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Fig. 1: Basses from Little Guitar Works feature a Natural Twist neck. Photo by Brenda Ladd
Fig. 2: A sculpted body from Little Guitar Works. Photo by Brenda Ladd
Not only is the body by far the biggest part of a bass, it’s the instigator of endless discussions and even more myths. Starting with the classic P-bass shape finished in either sunburst or solid colors, almost anything you can imagine exists in today’s bass marketplace. This includes transparent, translucent, and opaque colors, as well as those AAA++ top woods offered by many boutique basses.
And when it comes to an instrument being qualified for a style of music, it’s odd how the body’s shape and color can delude us. A sunburst P bass might represent blues or R&B, but make the body pink and you’ll be classified as a ’70s funkateer. Change the shape to a V or any other pointy style and audiences will expect to hear some metal. In the end, this is all about fashion and cultural trends, and rarely anything else.
The best evidence that the shape of a solidbody has nothing to do with tone? Even the most hype-oriented people in our pretty talkative industry are not claiming that it does. Admittedly, it’s rather unscientific proof, and it’s quite possible these marketing folks are too busy talking about the specific tone of different woods, or debating if trees should be cut down during a full moon, or if hardshell cases should sport spiracles so wax and oil finishes can breathe freely.
Seriously, a bass body is first and foremost a structural element that keeps all the instrument’s parts in place. Whether the body material exerts any tonal influence on a solidbody is at the center of numerous debates. Many of these end up as rather esoteric arguments about resonance or waves travelling through our instruments. Where these waves travel—and if they ever come back—is a Pandora’s box too large to be opened in a magazine column.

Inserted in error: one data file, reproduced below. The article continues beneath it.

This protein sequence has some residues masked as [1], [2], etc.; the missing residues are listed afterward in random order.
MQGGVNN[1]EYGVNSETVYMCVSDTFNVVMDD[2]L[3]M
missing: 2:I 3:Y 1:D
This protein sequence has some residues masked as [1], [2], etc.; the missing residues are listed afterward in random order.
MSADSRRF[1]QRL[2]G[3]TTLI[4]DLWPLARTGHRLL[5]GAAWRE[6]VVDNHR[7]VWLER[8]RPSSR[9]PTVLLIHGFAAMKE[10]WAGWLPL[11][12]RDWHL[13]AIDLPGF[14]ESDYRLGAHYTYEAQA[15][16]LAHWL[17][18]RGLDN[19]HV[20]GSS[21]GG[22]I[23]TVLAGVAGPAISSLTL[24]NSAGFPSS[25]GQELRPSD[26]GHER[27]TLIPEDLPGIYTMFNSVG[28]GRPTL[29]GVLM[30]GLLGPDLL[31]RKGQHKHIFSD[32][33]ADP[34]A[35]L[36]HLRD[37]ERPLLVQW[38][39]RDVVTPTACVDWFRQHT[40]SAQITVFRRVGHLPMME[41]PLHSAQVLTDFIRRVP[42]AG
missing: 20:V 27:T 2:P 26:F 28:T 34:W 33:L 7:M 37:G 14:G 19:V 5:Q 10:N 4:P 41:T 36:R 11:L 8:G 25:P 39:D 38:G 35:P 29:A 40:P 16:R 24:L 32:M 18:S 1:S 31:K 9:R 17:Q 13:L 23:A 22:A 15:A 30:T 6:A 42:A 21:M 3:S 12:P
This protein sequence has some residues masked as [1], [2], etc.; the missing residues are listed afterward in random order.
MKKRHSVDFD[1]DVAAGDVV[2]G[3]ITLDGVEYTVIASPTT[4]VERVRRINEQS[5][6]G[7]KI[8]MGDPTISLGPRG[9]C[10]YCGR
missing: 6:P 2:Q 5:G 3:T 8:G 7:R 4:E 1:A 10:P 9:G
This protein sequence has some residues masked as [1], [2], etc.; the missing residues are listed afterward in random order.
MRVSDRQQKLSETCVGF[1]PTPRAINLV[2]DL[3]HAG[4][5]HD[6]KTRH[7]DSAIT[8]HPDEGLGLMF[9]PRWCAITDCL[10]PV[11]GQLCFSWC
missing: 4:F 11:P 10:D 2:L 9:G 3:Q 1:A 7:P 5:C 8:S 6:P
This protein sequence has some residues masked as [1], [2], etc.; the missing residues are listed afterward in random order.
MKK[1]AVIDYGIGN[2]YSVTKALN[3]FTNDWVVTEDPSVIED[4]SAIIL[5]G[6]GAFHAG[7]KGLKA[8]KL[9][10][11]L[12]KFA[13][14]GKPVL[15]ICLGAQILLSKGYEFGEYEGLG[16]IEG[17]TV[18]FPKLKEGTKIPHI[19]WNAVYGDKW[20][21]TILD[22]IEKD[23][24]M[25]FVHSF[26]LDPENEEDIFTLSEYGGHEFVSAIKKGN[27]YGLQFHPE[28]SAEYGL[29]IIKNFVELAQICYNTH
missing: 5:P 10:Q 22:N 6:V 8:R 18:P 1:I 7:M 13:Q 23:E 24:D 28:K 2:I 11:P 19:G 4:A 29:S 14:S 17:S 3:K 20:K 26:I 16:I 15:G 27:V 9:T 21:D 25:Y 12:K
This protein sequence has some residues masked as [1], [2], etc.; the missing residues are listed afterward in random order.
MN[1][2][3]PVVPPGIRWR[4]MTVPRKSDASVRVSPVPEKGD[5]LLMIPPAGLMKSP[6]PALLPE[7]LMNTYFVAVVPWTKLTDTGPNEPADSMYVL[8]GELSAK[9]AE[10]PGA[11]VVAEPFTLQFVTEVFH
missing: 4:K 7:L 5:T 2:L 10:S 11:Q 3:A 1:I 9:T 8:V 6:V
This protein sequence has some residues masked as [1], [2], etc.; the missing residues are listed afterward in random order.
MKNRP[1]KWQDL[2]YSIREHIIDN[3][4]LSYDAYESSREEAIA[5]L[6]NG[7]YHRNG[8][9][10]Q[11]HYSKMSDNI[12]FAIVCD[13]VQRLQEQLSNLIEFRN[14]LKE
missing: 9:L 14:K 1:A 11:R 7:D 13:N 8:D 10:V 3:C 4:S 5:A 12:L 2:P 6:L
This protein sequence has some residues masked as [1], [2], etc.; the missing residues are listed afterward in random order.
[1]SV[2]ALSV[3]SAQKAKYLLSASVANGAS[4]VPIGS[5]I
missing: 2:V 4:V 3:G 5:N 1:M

There certainly are good instruments made from chipboard or laminates. Once again, this isn’t real proof, but thinking you can hear the grain structure and density of a comparably huge and heavy block of wood just by plucking a tiny string—while you have lots of other small parts that directly touch this string—sounds a bit absurd.
And here’s one last bit of populist wisdom to ponder: “A good tonewood is one that resonates and vibrates so well it can be used for an electric solidbody.” Wait, wait— you pluck a string and the body takes this power to resonate and let waves travel through it, instead of letting those expensive pickups do their job?
We’d better get back to a body’s structural function. There are a couple of things we definitely need on a body—a neck pocket, an arm rest, the bridge area, and another area for electronics. Add two points for the strap buttons and you’re almost done with a fully functional body. Their exact positions define the overall balance of the instrument and its ergonomics, but everything else is a matter of taste and fashion. (Some singlecut basses can be an exception, as body and neck may be integrated.)
Shapes can also qualify an instrument for specific playing styles. Think of the different needs of Robert Trujillo’s low-hanging bass and his fingerstyle technique versus Mark King, whose bass almost touches his chin for slap-style playing. Okay, in addition to being a great player, King is a rather small guy, so his chin is always close, but you get the idea: The ultimate ergonomic instrument and body design actually depends on what you are after. There are extensive rules for setting up workplace computer stations, but opinions differ on what makes a bass ergonomic.
Most people discussing ergonomic guitars and basses automatically think of how you hold and play a classical guitar: seated with the neck pointing 45 degrees upward, while the guitar body rests on your left (or sometimes right) leg. While this works as a starting point for most players, it’s worth looking into some alternative concepts.
Take the instrument in Fig. 1, for example. It represents another perspective on ergonomics. And how about body sculpting, as illustrated in Fig. 2? Both basses look more radical than they really are, and if you’re willing to dive into the world of 3D-body design, you might find the ride exhilarating.
Heiko Hoepfinger is a German physicist and long-time bassist, classical guitarist, and motorcycle enthusiast. His work on fuel cells for the European orbital glider Hermes got him deeply into modern materials and physical acoustics, and led him to form BassLab (basslab.de)—a manufacturer of monocoque guitars and basses. You can reach him at firstname.lastname@example.org..